Written by Marlon Slack

Singapore’s Bandit9 motorcycles aren’t ones for nostalgia. They’re not into tank swaps, oil leaks, bolt-on parts or recycled ideas either. Rather than revive or emulate the halcyon days of motorcycling they do their own thing – this time producing a limited run the ‘Odyssey’, a bike so clean it makes the term ‘understated’ feel understated.

If you’re late to the Bandit9 party you’re due for a quick rundown. A few years ago the team were on a roll, producing build after build, each knocking their brief out of the park. Then they went a little dark for a while, slowing production down due to some personal issues. A few months back they reappeared, releasing an incredible sci-fi themed Bobber. And now the Odyssey. We’re pretty sure they’re on that roll again.

So one thing you’ll have noticed is they’re a forward-looking bunch of guys. The team eschews nostalgia and traditional bike aesthetics for a dark utopian Sci-Fi feel. All seamless metalwork, carefully thought out details and with the Odyssey, even the option for a futuristic powerplant. But we’ll get to that.

As well as their vision for the future, a constant of Bandit9’s builds is their unibody design. Each of the bikes they’ve crafted focus on long, continuous panels of steel or alloy, unbroken lines between the tank and seat and a level of precision bodywork that’s more likely to be found in high-end car design than anything two-wheeled.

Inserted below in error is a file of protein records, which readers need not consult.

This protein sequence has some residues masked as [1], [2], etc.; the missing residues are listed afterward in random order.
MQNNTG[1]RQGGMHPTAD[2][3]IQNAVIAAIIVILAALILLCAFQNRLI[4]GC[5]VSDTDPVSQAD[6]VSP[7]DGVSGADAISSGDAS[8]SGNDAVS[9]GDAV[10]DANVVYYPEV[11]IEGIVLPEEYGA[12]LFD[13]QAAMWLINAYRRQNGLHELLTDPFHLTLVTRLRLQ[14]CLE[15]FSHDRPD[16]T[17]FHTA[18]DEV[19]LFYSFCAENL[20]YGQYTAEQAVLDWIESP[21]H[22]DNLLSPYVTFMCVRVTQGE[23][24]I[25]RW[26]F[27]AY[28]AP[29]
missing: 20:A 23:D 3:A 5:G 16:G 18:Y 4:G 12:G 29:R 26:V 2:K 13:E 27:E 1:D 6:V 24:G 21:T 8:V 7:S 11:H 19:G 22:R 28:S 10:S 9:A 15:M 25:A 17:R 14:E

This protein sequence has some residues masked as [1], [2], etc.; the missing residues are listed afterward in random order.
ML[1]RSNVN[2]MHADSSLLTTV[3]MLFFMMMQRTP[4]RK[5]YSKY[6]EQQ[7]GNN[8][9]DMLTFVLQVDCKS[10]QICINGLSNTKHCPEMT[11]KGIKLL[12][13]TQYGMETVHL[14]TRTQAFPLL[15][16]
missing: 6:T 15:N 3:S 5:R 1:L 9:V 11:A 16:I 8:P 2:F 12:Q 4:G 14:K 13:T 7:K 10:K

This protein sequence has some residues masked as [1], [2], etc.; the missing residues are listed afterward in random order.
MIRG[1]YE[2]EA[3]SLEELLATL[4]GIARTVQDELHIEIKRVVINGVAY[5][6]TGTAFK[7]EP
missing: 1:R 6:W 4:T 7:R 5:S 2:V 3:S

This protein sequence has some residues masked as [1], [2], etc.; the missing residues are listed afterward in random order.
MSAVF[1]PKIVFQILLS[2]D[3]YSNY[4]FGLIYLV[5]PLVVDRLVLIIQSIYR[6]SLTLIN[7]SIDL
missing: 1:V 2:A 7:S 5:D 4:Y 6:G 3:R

All that bodywork is precision engineered by the team in Singapore from 904L stainless steel. And typical of their work, everything is crafted to within an inch of it’s life. There’s no panel gaps or ill-considered details. Everything has been thought out. Take the ‘unibody’ design. Somewhere in there hides a flush-mounted sidestand and at the rear it features one of the best OLED brake light assemblies I’ve ever seen.

[superquote]“That’s the first time I’ve seen this kind of technology under 20,000 feet.”[/superquote]

The details that make up the bike are similarly well-considered. Lightweight Borani rims mounted to Marzocchi forks, a Beringer Aerotec braking system and an Italian leather seat are just a few of the ancillaries. But the greatest thing isn’t visible in the photos. The dash assembly runs an avionics assembly, projecting speed and tripmeter from beneath the unibody design. That’s the first time I’ve seen this kind of technology under 20,000 feet.

With only nine being constructed to order, when it comes to the engine Bandit9 have two options for their customers. The first is a honking 1400cc V-twin while the second is a dual drive electric motor with tear-your-face-off torque and horsepower. If you’re lucky enough to be in the market for an Odyssey that’s the way I’d go. A perfect match of aesthetic and engine.

But if you are about to break out the bank card you’ll have to be quick. With only nine slated for production the restless guys at Bandit9 are tooled up to take orders now. If you were to order an Odyssey, you’d be sure to turn heads all over the solar system.

[ Bandit9FacebookInstagram | Photos by Jeremy Wong ]